In both the church and the theatre world the majority of thinkers and commentators would agree that to be product focussed stunts the exploration and deep reflection on culture and social movements. Both parties would bemoan the emphasis on being activity driven rather than the existence as good in and of itself. In the theatre, as the funding is cut, companies don’t have the luxury to explore, to research and develop ideas. There is no space, time or finances to allow the artists to explore, discover new things. Peter Brook suggests this replication, churning out products that are safe and driven by success, is ‘deadly’ and most people would agree. In the church, as we discover that creating a weekly event/service is sucking all our time and resources and distracts us from being community together, we speak about the ideal of being process, relationship based. The truth is, however, that processes, relationships, explorations cannot be measured. It is part of our capitalists’ mindset that if it has no profit, measurable success then it is worthless.

Success is measured on product shown, assets, ‘what have you got to show for this?’ The worth of something must be measured. Fresh Expressions are trying to counter this thinking but we can’t fight free from it. My latest experience would be measured as failure. If someone had invested in it then I would have failed and now would be the time to lessen the losses and salvage something from it. I want to shout from the rooftops “This is worth it! I have risked something, stuck my neck out and now I know what would happen!” To butcher a quote from Ernest Hemingway,

‘Only those who are prepared to go too far can possibly know how far they can go.’

I want to stay true to my call to process. To resolutely pursue this call to process, relationship and swim against the current of the capitalism that is a part of both church and theatre. I want to own my disappointment, yes, but to continue to explore the call put upon me. But how do you incarnate the importance of process in a world of product?

Well, like the Cathedral event, work with the current in order to subvert it. Sell a product in order to achieve a process and get people to explore and discover the benefits of the process. It’s a paradox that we exiles need to live in. In order to be counter cultural we need to be in the culture. To show the alternative we need to shine a light on the weakness of the option. Daniel, when in Babylon, lived the good Babylonian life and it was within this that he showed of the alternative way of life or the Pauline model, to become a Jew for the Jews, a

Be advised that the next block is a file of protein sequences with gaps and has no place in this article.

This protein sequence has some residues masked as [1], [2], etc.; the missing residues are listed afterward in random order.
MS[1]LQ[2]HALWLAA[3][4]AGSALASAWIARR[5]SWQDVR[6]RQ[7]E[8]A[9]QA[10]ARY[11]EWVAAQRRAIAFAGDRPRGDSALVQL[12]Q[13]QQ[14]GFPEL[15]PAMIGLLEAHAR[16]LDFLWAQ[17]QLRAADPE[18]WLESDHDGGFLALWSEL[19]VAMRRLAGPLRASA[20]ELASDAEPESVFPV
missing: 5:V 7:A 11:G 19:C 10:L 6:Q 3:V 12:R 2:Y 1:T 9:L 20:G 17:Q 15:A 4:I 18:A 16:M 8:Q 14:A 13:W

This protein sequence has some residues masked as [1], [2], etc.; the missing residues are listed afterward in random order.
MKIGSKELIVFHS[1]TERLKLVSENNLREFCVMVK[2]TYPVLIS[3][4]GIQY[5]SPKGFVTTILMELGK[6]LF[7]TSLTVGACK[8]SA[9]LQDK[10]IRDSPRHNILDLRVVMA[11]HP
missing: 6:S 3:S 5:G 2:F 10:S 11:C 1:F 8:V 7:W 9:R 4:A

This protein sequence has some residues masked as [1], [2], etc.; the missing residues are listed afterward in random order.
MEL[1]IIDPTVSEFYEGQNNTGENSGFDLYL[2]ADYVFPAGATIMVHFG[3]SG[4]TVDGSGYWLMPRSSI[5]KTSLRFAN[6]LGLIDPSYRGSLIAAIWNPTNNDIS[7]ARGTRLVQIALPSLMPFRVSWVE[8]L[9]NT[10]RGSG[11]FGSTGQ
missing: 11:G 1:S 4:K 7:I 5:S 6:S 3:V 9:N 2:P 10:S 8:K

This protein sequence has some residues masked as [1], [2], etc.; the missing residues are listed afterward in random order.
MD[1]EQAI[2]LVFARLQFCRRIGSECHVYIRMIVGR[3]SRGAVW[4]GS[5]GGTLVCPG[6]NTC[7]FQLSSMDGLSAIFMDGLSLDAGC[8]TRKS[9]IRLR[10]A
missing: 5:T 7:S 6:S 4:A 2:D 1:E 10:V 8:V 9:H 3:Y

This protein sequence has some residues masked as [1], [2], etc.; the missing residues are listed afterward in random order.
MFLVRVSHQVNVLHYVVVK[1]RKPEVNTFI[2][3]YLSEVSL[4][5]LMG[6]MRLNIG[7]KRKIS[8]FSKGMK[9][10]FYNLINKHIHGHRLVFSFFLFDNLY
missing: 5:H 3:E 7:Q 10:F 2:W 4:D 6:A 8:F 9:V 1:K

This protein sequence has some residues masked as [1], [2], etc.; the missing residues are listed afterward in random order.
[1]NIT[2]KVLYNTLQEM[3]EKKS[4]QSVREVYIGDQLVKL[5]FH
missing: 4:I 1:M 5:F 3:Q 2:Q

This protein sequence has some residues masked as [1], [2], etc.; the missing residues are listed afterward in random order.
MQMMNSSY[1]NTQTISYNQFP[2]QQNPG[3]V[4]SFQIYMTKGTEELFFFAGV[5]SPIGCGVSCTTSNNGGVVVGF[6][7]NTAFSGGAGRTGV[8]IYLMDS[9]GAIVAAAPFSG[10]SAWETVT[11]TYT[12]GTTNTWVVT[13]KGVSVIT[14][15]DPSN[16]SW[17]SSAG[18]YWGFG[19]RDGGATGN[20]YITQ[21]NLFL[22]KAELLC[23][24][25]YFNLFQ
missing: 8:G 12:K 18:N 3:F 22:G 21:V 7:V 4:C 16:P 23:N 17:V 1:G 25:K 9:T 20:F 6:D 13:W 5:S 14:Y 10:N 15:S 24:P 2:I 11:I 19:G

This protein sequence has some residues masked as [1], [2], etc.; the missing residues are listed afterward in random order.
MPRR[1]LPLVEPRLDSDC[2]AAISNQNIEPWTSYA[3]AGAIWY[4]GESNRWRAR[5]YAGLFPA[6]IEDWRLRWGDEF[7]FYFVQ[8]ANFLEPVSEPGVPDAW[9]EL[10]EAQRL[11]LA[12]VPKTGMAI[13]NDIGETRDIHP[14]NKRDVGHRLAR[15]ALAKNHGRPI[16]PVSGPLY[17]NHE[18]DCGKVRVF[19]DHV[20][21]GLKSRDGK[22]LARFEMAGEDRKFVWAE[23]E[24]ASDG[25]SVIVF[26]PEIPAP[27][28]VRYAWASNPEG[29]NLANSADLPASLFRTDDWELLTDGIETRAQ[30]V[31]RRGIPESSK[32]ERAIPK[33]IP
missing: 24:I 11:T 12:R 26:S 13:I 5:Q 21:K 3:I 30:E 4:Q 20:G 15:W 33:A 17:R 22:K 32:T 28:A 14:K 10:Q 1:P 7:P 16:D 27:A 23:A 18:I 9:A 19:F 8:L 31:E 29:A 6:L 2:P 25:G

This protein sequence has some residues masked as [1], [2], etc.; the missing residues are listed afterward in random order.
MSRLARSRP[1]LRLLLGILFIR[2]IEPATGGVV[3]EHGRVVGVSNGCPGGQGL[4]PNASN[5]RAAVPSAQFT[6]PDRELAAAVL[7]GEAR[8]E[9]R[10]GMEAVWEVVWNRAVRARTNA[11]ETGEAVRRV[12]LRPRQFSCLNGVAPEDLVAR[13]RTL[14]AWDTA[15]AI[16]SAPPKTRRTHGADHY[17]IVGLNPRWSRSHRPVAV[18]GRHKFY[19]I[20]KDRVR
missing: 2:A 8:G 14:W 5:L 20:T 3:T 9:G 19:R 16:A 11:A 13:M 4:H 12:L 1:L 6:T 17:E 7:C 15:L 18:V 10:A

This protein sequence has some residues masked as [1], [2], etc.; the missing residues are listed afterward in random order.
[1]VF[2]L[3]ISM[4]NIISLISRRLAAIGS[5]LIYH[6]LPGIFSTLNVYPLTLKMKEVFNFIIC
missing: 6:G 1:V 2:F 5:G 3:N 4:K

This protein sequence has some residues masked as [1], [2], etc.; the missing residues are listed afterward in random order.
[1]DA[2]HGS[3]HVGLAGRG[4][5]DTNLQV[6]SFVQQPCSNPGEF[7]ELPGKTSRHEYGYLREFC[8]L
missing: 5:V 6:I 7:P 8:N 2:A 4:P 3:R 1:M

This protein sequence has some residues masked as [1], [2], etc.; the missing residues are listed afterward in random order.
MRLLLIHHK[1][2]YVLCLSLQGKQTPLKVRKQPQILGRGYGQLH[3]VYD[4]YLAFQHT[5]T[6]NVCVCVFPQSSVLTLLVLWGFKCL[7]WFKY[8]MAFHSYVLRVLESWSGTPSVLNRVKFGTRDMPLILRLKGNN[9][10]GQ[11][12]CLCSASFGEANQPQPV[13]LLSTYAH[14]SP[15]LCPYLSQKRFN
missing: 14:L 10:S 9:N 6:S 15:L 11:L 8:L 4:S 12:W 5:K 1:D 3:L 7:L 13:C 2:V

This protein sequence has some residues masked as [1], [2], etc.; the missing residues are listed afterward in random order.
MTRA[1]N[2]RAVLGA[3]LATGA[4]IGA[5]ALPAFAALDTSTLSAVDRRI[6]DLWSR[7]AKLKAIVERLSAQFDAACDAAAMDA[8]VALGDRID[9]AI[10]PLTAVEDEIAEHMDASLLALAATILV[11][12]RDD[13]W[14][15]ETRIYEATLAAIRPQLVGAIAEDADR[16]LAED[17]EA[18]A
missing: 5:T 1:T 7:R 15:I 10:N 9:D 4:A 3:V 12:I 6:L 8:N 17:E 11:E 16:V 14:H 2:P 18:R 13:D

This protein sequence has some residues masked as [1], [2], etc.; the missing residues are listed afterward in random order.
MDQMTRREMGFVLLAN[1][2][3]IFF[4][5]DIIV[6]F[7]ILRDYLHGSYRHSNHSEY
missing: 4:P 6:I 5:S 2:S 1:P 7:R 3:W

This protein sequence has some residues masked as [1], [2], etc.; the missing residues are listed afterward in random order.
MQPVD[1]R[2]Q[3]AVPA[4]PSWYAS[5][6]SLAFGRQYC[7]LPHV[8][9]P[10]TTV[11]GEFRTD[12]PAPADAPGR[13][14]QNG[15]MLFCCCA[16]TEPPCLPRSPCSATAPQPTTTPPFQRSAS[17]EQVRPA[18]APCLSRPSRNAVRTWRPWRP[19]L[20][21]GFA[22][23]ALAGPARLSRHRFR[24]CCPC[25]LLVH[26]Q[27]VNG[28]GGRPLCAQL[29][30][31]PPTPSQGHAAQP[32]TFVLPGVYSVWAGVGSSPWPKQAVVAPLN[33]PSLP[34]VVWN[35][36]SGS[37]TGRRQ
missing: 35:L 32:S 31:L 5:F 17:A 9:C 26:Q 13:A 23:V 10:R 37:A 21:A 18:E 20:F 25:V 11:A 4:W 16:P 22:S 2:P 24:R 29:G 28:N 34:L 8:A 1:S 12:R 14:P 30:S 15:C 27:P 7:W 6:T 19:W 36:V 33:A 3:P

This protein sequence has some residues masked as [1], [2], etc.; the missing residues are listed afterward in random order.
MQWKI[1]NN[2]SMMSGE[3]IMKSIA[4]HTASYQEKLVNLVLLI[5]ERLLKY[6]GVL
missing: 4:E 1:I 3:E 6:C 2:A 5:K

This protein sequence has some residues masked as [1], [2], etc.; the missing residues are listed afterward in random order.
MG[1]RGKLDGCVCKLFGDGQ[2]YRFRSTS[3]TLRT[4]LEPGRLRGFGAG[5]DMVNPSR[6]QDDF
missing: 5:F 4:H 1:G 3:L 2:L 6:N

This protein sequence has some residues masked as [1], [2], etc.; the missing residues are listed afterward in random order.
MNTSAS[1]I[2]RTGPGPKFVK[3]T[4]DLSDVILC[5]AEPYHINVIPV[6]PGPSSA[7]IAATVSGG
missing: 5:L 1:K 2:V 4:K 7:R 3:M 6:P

Gentile for the Gentiles all in order to show them the way of Jesus.

Connected with this is some thoughts on Fresh Expressions which were sparked by a fascinating conversation with Paul Burbridge from Riding Lights Theatre Company I had last weekend. He suggested the reason a theatre company cannot be church is down to the need for it to be inclusive of all people. If you limit the membership to those that understand theatre then it cannot be broad and inclusive. This is a very fair point. What makes a ‘theatre church’ church? Inclusion of those from all walks of life. Fresh Expressions need to embrace this inclusivity and not be limited to ‘skater church’, ‘curry church’, etc. Community must be defined by that which unites people in a group. These ‘expressions’ (skater, theatre, curry, etc.) gather people round something that makes them distinct but in order for them to mature into full expressions of church there needs to be deconstruction of that which excludes others.

It’s a paradox that one must define and sell the product in order to show that it’s not about the product; to show people that it’s the process of belonging that is more important than the product that you belong to.

One comment

  1. This is a very interesting piece of writing, has given me much food for thought. And the honesty of it only makes it more compelling. Thanks

Comments are closed.